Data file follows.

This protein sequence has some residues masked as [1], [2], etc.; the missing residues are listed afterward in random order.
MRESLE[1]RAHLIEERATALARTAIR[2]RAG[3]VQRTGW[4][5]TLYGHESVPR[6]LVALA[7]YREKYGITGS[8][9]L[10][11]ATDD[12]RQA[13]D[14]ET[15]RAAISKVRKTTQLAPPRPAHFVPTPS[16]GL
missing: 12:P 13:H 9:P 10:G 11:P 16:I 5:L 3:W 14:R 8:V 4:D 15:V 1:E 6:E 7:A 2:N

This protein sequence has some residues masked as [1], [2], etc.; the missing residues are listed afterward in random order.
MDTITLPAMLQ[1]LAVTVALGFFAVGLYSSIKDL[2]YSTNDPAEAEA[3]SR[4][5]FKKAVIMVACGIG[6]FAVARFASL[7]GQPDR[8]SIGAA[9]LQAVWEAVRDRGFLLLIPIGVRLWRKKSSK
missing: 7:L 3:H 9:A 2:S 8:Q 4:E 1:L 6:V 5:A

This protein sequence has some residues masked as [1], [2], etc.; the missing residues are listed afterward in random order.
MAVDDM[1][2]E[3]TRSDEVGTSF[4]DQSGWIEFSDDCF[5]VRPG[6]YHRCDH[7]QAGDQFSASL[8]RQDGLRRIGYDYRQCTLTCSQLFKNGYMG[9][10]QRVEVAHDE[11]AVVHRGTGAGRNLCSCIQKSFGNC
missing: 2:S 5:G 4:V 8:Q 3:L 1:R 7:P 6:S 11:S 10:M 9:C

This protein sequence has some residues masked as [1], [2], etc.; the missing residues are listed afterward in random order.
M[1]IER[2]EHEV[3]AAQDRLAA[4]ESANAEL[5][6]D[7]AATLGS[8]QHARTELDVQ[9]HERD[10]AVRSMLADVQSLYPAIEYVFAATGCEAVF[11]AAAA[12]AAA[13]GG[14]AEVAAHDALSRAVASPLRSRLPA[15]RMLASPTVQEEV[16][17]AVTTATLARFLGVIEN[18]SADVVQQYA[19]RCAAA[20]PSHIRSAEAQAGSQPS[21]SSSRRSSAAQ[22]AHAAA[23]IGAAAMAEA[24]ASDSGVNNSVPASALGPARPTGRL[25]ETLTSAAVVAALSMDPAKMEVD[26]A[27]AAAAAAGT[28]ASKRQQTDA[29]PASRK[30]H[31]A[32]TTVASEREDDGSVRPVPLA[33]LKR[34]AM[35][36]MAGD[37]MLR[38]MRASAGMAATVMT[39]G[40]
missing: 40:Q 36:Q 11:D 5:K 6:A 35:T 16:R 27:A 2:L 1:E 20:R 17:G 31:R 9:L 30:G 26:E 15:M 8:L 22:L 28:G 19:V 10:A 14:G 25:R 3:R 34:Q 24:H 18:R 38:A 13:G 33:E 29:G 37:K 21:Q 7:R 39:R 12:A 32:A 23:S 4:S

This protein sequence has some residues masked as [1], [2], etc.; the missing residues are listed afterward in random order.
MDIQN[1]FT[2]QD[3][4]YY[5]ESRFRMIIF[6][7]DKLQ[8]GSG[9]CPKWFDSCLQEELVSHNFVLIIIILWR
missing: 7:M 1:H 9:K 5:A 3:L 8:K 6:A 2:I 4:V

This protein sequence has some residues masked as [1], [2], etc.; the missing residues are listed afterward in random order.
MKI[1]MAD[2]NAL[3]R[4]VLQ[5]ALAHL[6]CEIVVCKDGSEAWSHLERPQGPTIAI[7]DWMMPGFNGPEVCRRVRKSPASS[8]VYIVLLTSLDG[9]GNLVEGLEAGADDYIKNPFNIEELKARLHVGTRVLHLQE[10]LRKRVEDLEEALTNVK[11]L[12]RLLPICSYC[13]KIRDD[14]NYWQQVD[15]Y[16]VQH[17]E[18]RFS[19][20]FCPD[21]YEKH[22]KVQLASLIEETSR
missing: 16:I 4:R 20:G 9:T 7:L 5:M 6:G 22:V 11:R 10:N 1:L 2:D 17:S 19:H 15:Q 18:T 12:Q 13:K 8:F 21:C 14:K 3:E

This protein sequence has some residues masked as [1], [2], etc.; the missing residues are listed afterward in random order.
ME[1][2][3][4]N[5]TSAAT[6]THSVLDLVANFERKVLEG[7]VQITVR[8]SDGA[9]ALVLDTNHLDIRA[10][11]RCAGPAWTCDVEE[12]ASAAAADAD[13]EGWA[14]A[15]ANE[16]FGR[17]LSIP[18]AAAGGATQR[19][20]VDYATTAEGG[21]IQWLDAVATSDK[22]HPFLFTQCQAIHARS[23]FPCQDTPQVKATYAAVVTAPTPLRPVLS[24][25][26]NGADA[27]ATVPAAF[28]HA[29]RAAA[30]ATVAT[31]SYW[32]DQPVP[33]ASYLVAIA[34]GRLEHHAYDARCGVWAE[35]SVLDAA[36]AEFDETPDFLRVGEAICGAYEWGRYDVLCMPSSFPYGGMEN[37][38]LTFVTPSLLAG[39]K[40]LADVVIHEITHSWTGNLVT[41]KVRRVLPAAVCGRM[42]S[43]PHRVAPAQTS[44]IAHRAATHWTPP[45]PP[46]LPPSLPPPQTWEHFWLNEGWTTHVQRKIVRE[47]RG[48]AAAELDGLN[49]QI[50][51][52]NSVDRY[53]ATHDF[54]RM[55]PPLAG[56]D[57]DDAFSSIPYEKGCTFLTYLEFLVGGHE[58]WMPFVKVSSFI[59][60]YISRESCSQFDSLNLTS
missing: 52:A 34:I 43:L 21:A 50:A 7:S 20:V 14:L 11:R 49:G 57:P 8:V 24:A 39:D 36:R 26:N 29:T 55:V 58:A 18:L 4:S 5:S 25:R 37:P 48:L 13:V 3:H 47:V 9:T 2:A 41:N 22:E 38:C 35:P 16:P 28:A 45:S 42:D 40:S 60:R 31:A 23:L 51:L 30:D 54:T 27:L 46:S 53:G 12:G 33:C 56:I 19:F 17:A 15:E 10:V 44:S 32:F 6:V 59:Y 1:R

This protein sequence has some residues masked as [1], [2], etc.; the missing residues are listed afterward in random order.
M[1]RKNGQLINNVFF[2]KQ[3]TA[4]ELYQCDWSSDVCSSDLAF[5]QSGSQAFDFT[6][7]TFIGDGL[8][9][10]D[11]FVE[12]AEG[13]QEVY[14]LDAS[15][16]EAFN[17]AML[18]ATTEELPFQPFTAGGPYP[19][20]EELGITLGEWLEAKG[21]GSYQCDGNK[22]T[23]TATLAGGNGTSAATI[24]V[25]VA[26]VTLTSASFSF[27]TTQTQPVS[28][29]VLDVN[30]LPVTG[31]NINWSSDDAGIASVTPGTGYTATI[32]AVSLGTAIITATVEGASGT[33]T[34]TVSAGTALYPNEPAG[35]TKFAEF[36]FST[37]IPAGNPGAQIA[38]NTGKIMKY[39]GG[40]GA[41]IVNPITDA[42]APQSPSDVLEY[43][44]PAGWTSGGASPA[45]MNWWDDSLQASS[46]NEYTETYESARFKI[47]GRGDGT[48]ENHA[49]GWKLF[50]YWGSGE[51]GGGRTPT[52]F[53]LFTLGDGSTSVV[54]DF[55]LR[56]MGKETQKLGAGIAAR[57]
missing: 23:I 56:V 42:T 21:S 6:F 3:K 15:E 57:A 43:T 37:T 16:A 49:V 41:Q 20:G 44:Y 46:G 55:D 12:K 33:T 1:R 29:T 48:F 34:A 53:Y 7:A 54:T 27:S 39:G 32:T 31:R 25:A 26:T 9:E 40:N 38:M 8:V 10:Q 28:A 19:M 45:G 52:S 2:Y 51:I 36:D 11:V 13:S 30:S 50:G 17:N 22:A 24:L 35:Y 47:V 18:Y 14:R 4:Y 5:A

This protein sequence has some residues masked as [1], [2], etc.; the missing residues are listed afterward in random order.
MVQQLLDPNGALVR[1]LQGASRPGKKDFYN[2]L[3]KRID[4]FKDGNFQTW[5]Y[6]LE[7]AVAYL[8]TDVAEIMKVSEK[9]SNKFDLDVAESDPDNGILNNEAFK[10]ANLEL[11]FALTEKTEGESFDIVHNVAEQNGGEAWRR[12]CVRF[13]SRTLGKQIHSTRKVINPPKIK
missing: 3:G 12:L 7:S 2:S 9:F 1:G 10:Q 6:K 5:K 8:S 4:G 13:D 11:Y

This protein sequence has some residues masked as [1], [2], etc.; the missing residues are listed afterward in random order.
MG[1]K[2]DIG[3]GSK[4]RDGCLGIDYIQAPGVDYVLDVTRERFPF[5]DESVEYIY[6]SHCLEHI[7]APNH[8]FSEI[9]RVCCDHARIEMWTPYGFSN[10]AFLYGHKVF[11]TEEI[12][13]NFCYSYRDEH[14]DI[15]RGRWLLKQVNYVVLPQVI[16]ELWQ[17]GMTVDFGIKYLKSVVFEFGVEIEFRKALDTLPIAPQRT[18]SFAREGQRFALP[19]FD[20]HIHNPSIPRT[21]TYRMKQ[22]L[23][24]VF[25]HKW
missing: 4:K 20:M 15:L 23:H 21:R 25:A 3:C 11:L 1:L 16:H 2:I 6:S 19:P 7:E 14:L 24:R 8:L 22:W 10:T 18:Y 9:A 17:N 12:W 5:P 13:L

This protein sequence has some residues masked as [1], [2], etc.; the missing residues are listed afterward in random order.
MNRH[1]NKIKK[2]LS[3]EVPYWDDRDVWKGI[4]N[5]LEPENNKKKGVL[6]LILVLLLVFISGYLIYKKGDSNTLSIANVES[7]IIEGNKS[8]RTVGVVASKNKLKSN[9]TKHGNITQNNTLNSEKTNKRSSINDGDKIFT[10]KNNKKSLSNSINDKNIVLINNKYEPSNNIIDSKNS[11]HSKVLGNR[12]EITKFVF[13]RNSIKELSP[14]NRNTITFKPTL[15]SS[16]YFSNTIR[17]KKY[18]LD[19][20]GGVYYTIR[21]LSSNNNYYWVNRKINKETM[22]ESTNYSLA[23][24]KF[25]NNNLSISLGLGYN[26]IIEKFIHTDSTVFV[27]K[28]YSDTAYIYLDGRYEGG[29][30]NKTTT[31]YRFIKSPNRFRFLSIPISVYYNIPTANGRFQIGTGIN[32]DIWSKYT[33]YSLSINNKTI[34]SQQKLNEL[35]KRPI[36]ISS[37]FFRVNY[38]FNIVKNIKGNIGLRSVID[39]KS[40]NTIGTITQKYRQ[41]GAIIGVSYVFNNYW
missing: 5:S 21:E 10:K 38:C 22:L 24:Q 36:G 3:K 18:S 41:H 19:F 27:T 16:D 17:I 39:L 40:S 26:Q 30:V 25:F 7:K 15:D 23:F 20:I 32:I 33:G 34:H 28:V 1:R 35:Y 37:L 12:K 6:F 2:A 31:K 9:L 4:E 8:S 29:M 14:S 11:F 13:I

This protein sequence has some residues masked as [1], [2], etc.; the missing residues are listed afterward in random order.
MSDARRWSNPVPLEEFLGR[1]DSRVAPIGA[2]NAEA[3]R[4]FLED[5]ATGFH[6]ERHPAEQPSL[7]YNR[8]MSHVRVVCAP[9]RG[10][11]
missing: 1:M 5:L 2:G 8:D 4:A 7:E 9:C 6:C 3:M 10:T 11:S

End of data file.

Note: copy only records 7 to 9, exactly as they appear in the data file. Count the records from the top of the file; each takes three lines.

This protein sequence has some residues masked as [1], [2], etc.; the missing residues are listed afterward in random order.
ME[1][2][3][4]N[5]TSAAT[6]THSVLDLVANFERKVLEG[7]VQITVR[8]SDGA[9]ALVLDTNHLDIRA[10][11]RCAGPAWTCDVEE[12]ASAAAADAD[13]EGWA[14]A[15]ANE[16]FGR[17]LSIP[18]AAAGGATQR[19][20]VDYATTAEGG[21]IQWLDAVATSDK[22]HPFLFTQCQAIHARS[23]FPCQDTPQVKATYAAVVTAPTPLRPVLS[24][25][26]NGADA[27]ATVPAAF[28]HA[29]RAAA[30]ATVAT[31]SYW[32]DQPVP[33]ASYLVAIA[34]GRLEHHAYDARCGVWAE[35]SVLDAA[36]AEFDETPDFLRVGEAICGAYEWGRYDVLCMPSSFPYGGMEN[37][38]LTFVTPSLLAG[39]K[40]LADVVIHEITHSWTGNLVT[41]KVRRVLPAAVCGRM[42]S[43]PHRVAPAQTS[44]IAHRAATHWTPP[45]PP[46]LPPSLPPPQTWEHFWLNEGWTTHVQRKIVRE[47]RG[48]AAAELDGLN[49]QI[50][51][52]NSVDRY[53]ATHDF[54]RM[55]PPLAG[56]D[57]DDAFSSIPYEKGCTFLTYLEFLVGGHE[58]WMPFVKVSSFI[59][60]YISRESCSQFDSLNLTS
missing: 52:A 34:I 43:L 21:A 50:A 7:S 20:V 14:L 11:R 49:G 57:P 8:V 24:A 39:D 36:R 26:N 29:T 55:V 58:A 18:L 4:S 5:S 25:R 37:P 48:L 13:V 3:H 47:V 9:T 2:A 41:N 22:E 38:C 35:P 16:P 28:A 45:S 42:D 40:S 60:R 31:A 23:L 51:L 30:D 54:T 27:L 46:S 53:G 12:G 33:C 56:I 19:F 17:A 15:E 10:V 44:S 32:F 6:V 59:Y 1:R

This protein sequence has some residues masked as [1], [2], etc.; the missing residues are listed afterward in random order.
M[1]RKNGQLINNVFF[2]KQ[3]TA[4]ELYQCDWSSDVCSSDLAF[5]QSGSQAFDFT[6][7]TFIGDGL[8][9][10]D[11]FVE[12]AEG[13]QEVY[14]LDAS[15][16]EAFN[17]AML[18]ATTEELPFQPFTAGGPYP[19][20]EELGITLGEWLEAKG[21]GSYQCDGNK[22]T[23]TATLAGGNGTSAATI[24]V[25]VA[26]VTLTSASFSF[27]TTQTQPVS[28][29]VLDVN[30]LPVTG[31]NINWSSDDAGIASVTPGTGYTATI[32]AVSLGTAIITATVEGASGT[33]T[34]TVSAGTALYPNEPAG[35]TKFAEF[36]FST[37]IPAGNPGAQIA[38]NTGKIMKY[39]GG[40]GA[41]IVNPITDA[42]APQSPSDVLEY[43][44]PAGWTSGGASPA[45]MNWWDDSLQASS[46]NEYTETYESARFKI[47]GRGDGT[48]ENHA[49]GWKLF[50]YWGSGE[51]GGGRTPT[52]F[53]LFTLGDGSTSVV[54]DF[55]LR[56]MGKETQKLGAGIAAR[57]
missing: 23:I 56:V 42:T 21:S 6:F 3:K 15:E 57:A 43:T 37:T 16:A 49:V 41:Q 20:G 44:Y 46:G 55:D 12:K 33:T 1:R 29:T 48:F 34:A 53:Y 7:A 54:T 27:S 39:G 32:T 31:R 25:A 26:T 9:E 40:N 38:M 8:V 10:Q 28:A 19:M 45:G 52:S 2:Y 51:I 36:D 11:V 13:S 30:S 50:G 17:N 22:A 24:L 35:Y 47:V 18:Y 14:R 4:Y 5:A

This protein sequence has some residues masked as [1], [2], etc.; the missing residues are listed afterward in random order.
MVQQLLDPNGALVR[1]LQGASRPGKKDFYN[2]L[3]KRID[4]FKDGNFQTW[5]Y[6]LE[7]AVAYL[8]TDVAEIMKVSEK[9]SNKFDLDVAESDPDNGILNNEAFK[10]ANLEL[11]FALTEKTEGESFDIVHNVAEQNGGEAWRR[12]CVRF[13]SRTLGKQIHSTRKVINPPKIK
missing: 3:G 12:L 7:S 2:S 9:F 1:G 10:Q 6:K 5:K 8:S 4:G 13:D 11:Y